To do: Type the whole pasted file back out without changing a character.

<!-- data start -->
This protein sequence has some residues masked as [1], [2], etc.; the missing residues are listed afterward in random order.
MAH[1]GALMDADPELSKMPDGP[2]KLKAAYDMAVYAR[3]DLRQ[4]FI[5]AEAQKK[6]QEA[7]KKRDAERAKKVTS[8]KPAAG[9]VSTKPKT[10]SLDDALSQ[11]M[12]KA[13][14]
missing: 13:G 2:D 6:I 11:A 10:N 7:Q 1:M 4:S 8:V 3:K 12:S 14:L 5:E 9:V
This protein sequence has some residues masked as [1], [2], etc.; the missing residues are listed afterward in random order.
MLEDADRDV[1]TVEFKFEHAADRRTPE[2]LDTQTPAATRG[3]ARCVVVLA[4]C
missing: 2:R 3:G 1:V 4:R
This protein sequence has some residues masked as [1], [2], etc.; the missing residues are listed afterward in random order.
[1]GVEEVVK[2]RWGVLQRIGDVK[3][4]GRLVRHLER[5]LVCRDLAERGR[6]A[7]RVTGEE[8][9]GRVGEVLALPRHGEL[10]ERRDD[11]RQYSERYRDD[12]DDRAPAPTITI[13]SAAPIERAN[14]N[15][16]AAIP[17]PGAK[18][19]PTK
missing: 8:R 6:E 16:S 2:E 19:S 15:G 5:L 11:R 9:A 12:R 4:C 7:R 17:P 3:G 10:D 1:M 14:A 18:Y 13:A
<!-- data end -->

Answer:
This protein sequence has some residues masked as [1], [2], etc.; the missing residues are listed afterward in random order.
MAH[1]GALMDADPELSKMPDGP[2]KLKAAYDMAVYAR[3]DLRQ[4]FI[5]AEAQKK[6]QEA[7]KKRDAERAKKVTS[8]KPAAG[9]VSTKPKT[10]SLDDALSQ[11]M[12]KA[13][14]
missing: 13:G 2:D 6:I 11:A 10:N 7:Q 1:M 4:S 8:V 3:K 12:S 14:L 5:E 9:V
This protein sequence has some residues masked as [1], [2], etc.; the missing residues are listed afterward in random order.
MLEDADRDV[1]TVEFKFEHAADRRTPE[2]LDTQTPAATRG[3]ARCVVVLA[4]C
missing: 2:R 3:G 1:V 4:R
This protein sequence has some residues masked as [1], [2], etc.; the missing residues are listed afterward in random order.
[1]GVEEVVK[2]RWGVLQRIGDVK[3][4]GRLVRHLER[5]LVCRDLAERGR[6]A[7]RVTGEE[8][9]GRVGEVLALPRHGEL[10]ERRDD[11]RQYSERYRDD[12]DDRAPAPTITI[13]SAAPIERAN[14]N[15][16]AAIP[17]PGAK[18][19]PTK
missing: 8:R 6:E 16:S 2:E 19:S 15:G 5:L 11:R 9:A 12:R 4:C 7:R 17:P 3:G 10:D 1:M 14:A 18:Y 13:A